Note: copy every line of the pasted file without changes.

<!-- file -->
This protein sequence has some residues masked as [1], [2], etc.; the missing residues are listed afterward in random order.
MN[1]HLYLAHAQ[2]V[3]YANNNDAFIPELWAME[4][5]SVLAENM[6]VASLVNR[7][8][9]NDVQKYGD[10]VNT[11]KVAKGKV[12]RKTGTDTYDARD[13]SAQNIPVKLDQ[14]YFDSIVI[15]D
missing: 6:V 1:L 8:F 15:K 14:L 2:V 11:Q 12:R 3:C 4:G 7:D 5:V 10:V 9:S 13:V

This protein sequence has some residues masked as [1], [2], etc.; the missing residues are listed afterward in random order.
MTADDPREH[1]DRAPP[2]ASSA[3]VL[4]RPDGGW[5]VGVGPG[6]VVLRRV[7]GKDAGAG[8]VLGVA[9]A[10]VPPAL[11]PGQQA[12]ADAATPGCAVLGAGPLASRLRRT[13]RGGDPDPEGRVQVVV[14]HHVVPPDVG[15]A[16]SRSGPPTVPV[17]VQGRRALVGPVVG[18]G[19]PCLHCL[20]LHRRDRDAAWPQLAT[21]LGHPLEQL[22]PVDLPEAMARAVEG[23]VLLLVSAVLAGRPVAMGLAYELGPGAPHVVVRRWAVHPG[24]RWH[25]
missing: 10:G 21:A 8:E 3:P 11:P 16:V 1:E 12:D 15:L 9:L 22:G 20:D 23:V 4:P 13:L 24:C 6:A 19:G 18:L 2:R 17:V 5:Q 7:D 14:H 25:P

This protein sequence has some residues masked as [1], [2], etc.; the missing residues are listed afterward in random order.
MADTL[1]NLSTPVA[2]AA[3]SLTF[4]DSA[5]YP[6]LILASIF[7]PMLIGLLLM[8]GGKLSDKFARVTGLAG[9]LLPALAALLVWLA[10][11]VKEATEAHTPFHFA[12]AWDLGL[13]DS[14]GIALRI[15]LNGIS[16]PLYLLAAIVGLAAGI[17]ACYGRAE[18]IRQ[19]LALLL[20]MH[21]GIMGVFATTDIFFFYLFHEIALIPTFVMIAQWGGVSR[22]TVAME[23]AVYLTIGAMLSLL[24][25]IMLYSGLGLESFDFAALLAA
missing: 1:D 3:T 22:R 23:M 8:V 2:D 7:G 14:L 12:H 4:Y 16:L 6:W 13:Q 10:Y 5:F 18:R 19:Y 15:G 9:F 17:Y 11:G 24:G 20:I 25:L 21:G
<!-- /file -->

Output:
This protein sequence has some residues masked as [1], [2], etc.; the missing residues are listed afterward in random order.
MN[1]HLYLAHAQ[2]V[3]YANNNDAFIPELWAME[4][5]SVLAENM[6]VASLVNR[7][8][9]NDVQKYGD[10]VNT[11]KVAKGKV[12]RKTGTDTYDARD[13]SAQNIPVKLDQ[14]YFDSIVI[15]D
missing: 6:V 1:L 8:F 15:K 14:L 2:V 11:Q 12:R 3:C 4:G 7:D 5:V 10:V 9:S 13:V

This protein sequence has some residues masked as [1], [2], etc.; the missing residues are listed afterward in random order.
MTADDPREH[1]DRAPP[2]ASSA[3]VL[4]RPDGGW[5]VGVGPG[6]VVLRRV[7]GKDAGAG[8]VLGVA[9]A[10]VPPAL[11]PGQQA[12]ADAATPGCAVLGAGPLASRLRRT[13]RGGDPDPEGRVQVVV[14]HHVVPPDVG[15]A[16]SRSGPPTVPV[17]VQGRRALVGPVVG[18]G[19]PCLHCL[20]LHRRDRDAAWPQLAT[21]LGHPLEQL[22]PVDLPEAMARAVEG[23]VLLLVSAVLAGRPVAMGLAYELGPGAPHVVVRRWAVHPG[24]RWH[25]
missing: 10:G 21:A 8:E 3:P 11:P 16:V 1:E 12:D 15:L 9:L 22:G 20:D 23:V 4:P 13:L 24:C 6:A 19:G 18:L 2:R 17:V 5:Q 7:D 14:H 25:P

This protein sequence has some residues masked as [1], [2], etc.; the missing residues are listed afterward in random order.
MADTL[1]NLSTPVA[2]AA[3]SLTF[4]DSA[5]YP[6]LILASIF[7]PMLIGLLLM[8]GGKLSDKFARVTGLAG[9]LLPALAALLVWLA[10][11]VKEATEAHTPFHFA[12]AWDLGL[13]DS[14]GIALRI[15]LNGIS[16]PLYLLAAIVGLAAGI[17]ACYGRAE[18]IRQ[19]LALLL[20]MH[21]GIMGVFATTDIFFFYLFHEIALIPTFVMIAQWGGVSR[22]TVAME[23]AVYLTIGAMLSLL[24][25]IMLYSGLGLESFDFAALLAA
missing: 1:D 3:T 22:R 23:M 8:V 2:D 7:G 14:L 12:H 4:Y 16:L 6:W 13:Q 10:Y 5:F 18:R 19:Y 15:G 9:F 17:Y 11:G 24:G 20:I 25:L 21:G